For Gracetzu de K
Today is Boring Group’s Got Talent Day. It’s a randomly selected day in which the nearly 400 members of The Boring Group on Facebook are invited to show off their talent. It’s a competition, and the implication is that the most boring performance will take the prize. To my knowledge, the prize has not yet been announced, but it most likely be something like a pack of Dixie Cups.
As I lay in bed thinking about my contribution to BGGT Day, I had one of those non-boring epiphanies. I realized BG and its adorable little global community equal the story of my life. It’s a seemingly random crowd of people who came together by accident and fell in love with each other.
I have been doing this over and over for the last 40 years.
The impetus came when, at 19, I went to San Francisco with some girlfriends. There, in a coffeehouse, I discovered a circle of poets and artists who spent their time engaging, provoking and entertaining each other. They were lonely eccentrics who were relieved beyond measure to have found people like them. It satisfied some hunger in me.
I now realize I spent the rest of my life replicating those circumstances and connecting people in little love-knots like that.
It began in earnest in 1978 when I started a magazine, High Performance, to connect visual artists doing live performance all over the world. I had met a number of them and knew they needed to know they were not alone. To kick things off, I used a mailing list of “Correspondence Artists,” an international network of isolated people who were sending each other their visual artworks through snail mail (long before email, cell phones or the WWW). I invited them to send me a picture of their latest performance art event, along with a description, the title, the date and the place. Each piece would get two pages. I would publish as many as I could afford. It was a very early example of both crowd sourcing and virtual community building. The magazine grew to cover new art in all media. It lasted 20 years, and the community has lasted even longer than that. Some of us got married to each other (including me and my husband and partner in all this, Steven Durland).
In 1989, two crucial things happened simultaneously. With others, I started a local artists’ community in Santa Monica, Calif. The 18th Street Arts Complex is an acre of land containing five buildings full of utterly diverse spaces and people who live and work together. At its heart is Highways Performance Space, which I also co-founded to bring together local and traveling performance artists. I lived and worked there for five years, a time when it became the beating art heart of Los Angeles. It was home to all the loners who needed to find people like them. I wish I could count the times people fell into my arms and told me I saved their lives.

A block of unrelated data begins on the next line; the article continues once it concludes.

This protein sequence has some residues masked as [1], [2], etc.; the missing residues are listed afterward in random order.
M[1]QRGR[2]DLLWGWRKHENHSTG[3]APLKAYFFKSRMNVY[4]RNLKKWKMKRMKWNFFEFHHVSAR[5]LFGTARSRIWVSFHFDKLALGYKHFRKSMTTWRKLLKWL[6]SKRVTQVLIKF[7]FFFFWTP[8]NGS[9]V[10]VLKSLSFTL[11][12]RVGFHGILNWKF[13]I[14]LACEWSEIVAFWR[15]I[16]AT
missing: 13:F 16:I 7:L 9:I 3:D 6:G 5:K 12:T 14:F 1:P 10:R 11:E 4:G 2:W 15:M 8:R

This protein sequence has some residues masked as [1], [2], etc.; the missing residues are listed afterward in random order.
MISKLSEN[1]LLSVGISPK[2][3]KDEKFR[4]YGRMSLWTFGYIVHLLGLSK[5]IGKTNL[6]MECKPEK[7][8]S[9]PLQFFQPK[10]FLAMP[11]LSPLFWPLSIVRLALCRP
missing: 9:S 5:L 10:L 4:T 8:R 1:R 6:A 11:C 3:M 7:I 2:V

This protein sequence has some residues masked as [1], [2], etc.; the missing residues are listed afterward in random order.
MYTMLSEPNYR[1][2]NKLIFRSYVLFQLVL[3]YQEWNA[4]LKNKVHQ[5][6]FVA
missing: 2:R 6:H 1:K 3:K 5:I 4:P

The other significant occurrence of 1989 was my discovery of Alternate ROOTS (Regional Organization of Theaters South), another collection of loners spread out across the southeast who had the curious notion that they could be artists without moving to New York or L.A. That they could make art in and with their own communities. Annually, they gathered in the mountains of North Carolina to share work and strategies. I was invited to join them because one of their members wanted me to help her in infiltrating this theater community with performance art. She had been reading High Performance. (I eventually became so entranced with the brotherhood and sisterhood of this group that I moved to the South.)
It wasn’t long before the magazine and the Complex in Santa Monica began to show and document artists working in communities. A whole new group of loners around the world became a network. In 1999, we stopped publishing on paper and moved to the World Wide Web, founding Art in the Public Interest (API, our fourth non-profit) with a Web site called the Community Arts Network (CAN). We all know by now the power of the Web to connect people in virtual communities, but back then it was still a bit of a strange idea to those in our existing networks, many of whom were serious Luddites. But there were universes of younger people who flocked to CAN, relieved to find out that there were artists all over the world trying to collaborate with their communities.
All good things come to an end, especially in the art world, where you run out of foundation funding after about 10 years. So CAN went into the Archive in the Clouds, but its members are still connected in cities, towns, universities and community spaces everywhere. They have a Facebook page.
Which brings me back to Boring Group. Now retired, I live in a happy, tiny village in the middle of North Carolina and I thought I didn’t need any more virtual communities. Then, thanks to the creative Grace Kavanaugh, BG raised its beautiful head, beckoning lonely, eccentric bores from around the globe who were tired of the predictable banality of the Web and looking for a place to be snarky about it. There are almost 400 members now, and they are completely besotted with each other. It is vastly entertaining and deeply touching. Many people who felt alone in the world – in an extremely specific way – now have good friends who understand them. They console and support each other; they help each other out of trouble. Some are even meeting face-to-face.
Here I am again, in the middle of a virtual love-fest. I guess it’s just going to keep on happening. My name is Linda Frye Burnham and I am an addict. But I am not alone.
Linda Frye Burnham